The Friends of the Riverwalk, in collaboration with the Tampa Bay History Center, has created a panel of nine highly regarded local experts and historians to select both the historically significant persons and events that will be recognized and honored.
Doris Weatherford, Historian and Author
Fred Hearns, Historian
Jack Fernandez, Historian
Andrew Huse, Curator, University of South Florida
Gary Mormino, Professor of History, University of South Florida
Manny Leto, Outreach Director, Tampa Bay History Center
Rodney Kite-Powell, Curator, Tampa Bay History Center
Robert Kersteen, Historian, University of Tampa
E. J. Salcines, Appellate Judge, Retired
Doris L. Weatherford
Doris Weatherford is an expert and lauded author in the field of women’s history. A recipient of a 2013 award from the American Library Association, she currently sits on the Editorial Board of the Tampa Bay History Journal, and also sits on the “Advisory Board to the Center for Florida History” at Florida Southern College in Lakeland, Florida. Ms. Weatherford is the author of “Women and American Politics” (2012) and Real Women of Tampa and Hillsborough County: from Prehistory to the Millennium (2004), among others. Ms. Weatherford has received the D.B. McKay Award from the Tampa Historical Society, and the Florida Commission on Human Relations Award. In 1994, she also received the National Order of Women Legislators Hall of Fame Award.
Ms. Weatherford has served on the Board of Trustees for the National Women’s History Museum, the Executive Board of the National Women’s History Project, the Board of Trustees for Hillsborough Community College, and the Florida Commission on the Status of Women. She has taught as an adjunct professor at the University of South Florida, teaching the course titled “Legacies: The Female Experience in America.” Ms. Weatherford is active in the Tampa community and currently works with young women by educating them on literary classics. Ms. Weatherford was educated at Arkansas Tech University and Brandeis University.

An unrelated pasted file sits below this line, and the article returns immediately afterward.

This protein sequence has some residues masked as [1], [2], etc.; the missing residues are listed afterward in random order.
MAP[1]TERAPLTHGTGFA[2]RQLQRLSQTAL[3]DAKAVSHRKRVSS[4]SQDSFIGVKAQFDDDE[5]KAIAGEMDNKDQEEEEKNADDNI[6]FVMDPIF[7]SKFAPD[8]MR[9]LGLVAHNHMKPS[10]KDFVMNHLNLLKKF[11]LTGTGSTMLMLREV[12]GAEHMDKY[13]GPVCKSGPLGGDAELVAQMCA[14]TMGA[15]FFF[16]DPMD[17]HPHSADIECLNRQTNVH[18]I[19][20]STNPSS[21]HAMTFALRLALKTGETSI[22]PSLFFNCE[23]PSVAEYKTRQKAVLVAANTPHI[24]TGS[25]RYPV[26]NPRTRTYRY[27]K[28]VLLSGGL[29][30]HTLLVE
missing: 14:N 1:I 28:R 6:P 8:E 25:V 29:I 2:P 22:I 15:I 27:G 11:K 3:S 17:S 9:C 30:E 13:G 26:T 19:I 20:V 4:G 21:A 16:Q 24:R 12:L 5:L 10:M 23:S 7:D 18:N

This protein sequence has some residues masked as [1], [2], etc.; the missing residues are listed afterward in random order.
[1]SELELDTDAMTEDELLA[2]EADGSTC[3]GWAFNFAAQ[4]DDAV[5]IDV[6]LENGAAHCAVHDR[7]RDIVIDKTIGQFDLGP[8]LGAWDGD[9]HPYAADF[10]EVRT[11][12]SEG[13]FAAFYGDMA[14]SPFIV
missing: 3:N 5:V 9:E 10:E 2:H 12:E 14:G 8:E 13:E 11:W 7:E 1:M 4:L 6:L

Charles Frederick “Fred” Hearns
Mr. Hearns worked for the city of Tampa’s Department of Community Affairs for 33 years and retired in 2007 as the director. He founded the “Tampa Bay History Tour” in 2003, and currently is employed as a bus tour guide for Destination Tampa Bay at the Port of Tampa. He is the author of “Getting it Done: Rebuilding Black America Brick by Brick” (2006). His professional affiliations include: the U.S. Department of Justice Civil Rights Commission Florida Advisory Committee (member), National Association of Human Rights Workers (former trainer), Tampa Bay Chapter of the Association for the Study of African-American Life and History (ASALH – president), Robert W. Saunders Library Foundation, Inc. (founder and president), Ada T. Payne Friends of the Urban Libraries (founding president), and an active member of the Omega Psi Phi Fraternity, Inc. (winner of the 2008 Superior Service Award). He is a former trustee for the Tampa Bay History Center Board of Directors.
Born in the Bronx, New York, Mr. Hearns grew up in Tampa, Florida. He graduated from Middleton High School and received a Bachelor’s degree in English-Journalism from the University of South Florida in 1970. He then attended graduate school at Louisiana State University. He is the father of four adult children and five grandchildren. Mr. Hearns is the lead volunteer coordinator for Operation Hope – an after-school, tutoring program near Middleton High School, and is historian for the Middleton High Alumni Association.
Jack E. Fernandez